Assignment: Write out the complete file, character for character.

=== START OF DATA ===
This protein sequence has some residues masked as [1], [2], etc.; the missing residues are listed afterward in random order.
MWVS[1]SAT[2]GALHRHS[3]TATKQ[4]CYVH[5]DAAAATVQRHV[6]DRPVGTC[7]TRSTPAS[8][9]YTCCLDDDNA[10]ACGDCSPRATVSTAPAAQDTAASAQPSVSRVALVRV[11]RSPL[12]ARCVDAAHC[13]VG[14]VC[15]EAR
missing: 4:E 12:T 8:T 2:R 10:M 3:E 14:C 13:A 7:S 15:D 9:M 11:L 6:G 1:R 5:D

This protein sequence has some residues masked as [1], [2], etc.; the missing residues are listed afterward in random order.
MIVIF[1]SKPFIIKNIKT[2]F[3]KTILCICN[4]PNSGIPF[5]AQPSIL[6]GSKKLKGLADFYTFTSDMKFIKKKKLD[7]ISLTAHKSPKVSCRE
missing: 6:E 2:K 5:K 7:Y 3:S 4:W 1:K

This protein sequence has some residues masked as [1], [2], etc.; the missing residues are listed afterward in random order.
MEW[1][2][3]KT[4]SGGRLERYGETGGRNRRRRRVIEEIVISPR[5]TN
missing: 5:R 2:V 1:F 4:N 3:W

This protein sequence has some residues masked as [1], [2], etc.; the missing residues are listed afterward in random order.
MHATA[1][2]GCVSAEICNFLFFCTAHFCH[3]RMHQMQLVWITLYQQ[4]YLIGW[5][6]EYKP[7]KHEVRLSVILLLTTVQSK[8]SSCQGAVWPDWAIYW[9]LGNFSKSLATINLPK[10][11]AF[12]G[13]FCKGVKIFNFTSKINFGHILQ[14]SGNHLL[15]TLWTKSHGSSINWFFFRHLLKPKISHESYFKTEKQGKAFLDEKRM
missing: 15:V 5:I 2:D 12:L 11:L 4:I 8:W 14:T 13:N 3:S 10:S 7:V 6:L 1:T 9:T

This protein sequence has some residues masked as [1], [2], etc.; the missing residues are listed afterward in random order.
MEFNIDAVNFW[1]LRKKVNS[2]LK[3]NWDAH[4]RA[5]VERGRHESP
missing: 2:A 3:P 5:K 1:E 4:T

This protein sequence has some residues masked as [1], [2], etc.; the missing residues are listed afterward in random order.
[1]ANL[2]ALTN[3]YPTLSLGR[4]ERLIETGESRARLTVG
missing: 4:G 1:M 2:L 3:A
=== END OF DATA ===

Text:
This protein sequence has some residues masked as [1], [2], etc.; the missing residues are listed afterward in random order.
MWVS[1]SAT[2]GALHRHS[3]TATKQ[4]CYVH[5]DAAAATVQRHV[6]DRPVGTC[7]TRSTPAS[8][9]YTCCLDDDNA[10]ACGDCSPRATVSTAPAAQDTAASAQPSVSRVALVRV[11]RSPL[12]ARCVDAAHC[13]VG[14]VC[15]EAR
missing: 4:E 12:T 8:T 2:R 10:M 3:E 14:C 13:A 7:S 15:D 9:M 11:L 6:G 1:R 5:D

This protein sequence has some residues masked as [1], [2], etc.; the missing residues are listed afterward in random order.
MIVIF[1]SKPFIIKNIKT[2]F[3]KTILCICN[4]PNSGIPF[5]AQPSIL[6]GSKKLKGLADFYTFTSDMKFIKKKKLD[7]ISLTAHKSPKVSCRE
missing: 6:E 2:K 5:K 7:Y 3:S 4:W 1:K

This protein sequence has some residues masked as [1], [2], etc.; the missing residues are listed afterward in random order.
MEW[1][2][3]KT[4]SGGRLERYGETGGRNRRRRRVIEEIVISPR[5]TN
missing: 5:R 2:V 1:F 4:N 3:W

This protein sequence has some residues masked as [1], [2], etc.; the missing residues are listed afterward in random order.
MHATA[1][2]GCVSAEICNFLFFCTAHFCH[3]RMHQMQLVWITLYQQ[4]YLIGW[5][6]EYKP[7]KHEVRLSVILLLTTVQSK[8]SSCQGAVWPDWAIYW[9]LGNFSKSLATINLPK[10][11]AF[12]G[13]FCKGVKIFNFTSKINFGHILQ[14]SGNHLL[15]TLWTKSHGSSINWFFFRHLLKPKISHESYFKTEKQGKAFLDEKRM
missing: 15:V 5:I 2:D 12:L 11:L 4:I 8:W 14:T 13:N 3:S 10:S 7:V 6:L 1:T 9:T

This protein sequence has some residues masked as [1], [2], etc.; the missing residues are listed afterward in random order.
MEFNIDAVNFW[1]LRKKVNS[2]LK[3]NWDAH[4]RA[5]VERGRHESP
missing: 2:A 3:P 5:K 1:E 4:T

This protein sequence has some residues masked as [1], [2], etc.; the missing residues are listed afterward in random order.
[1]ANL[2]ALTN[3]YPTLSLGR[4]ERLIETGESRARLTVG
missing: 4:G 1:M 2:L 3:A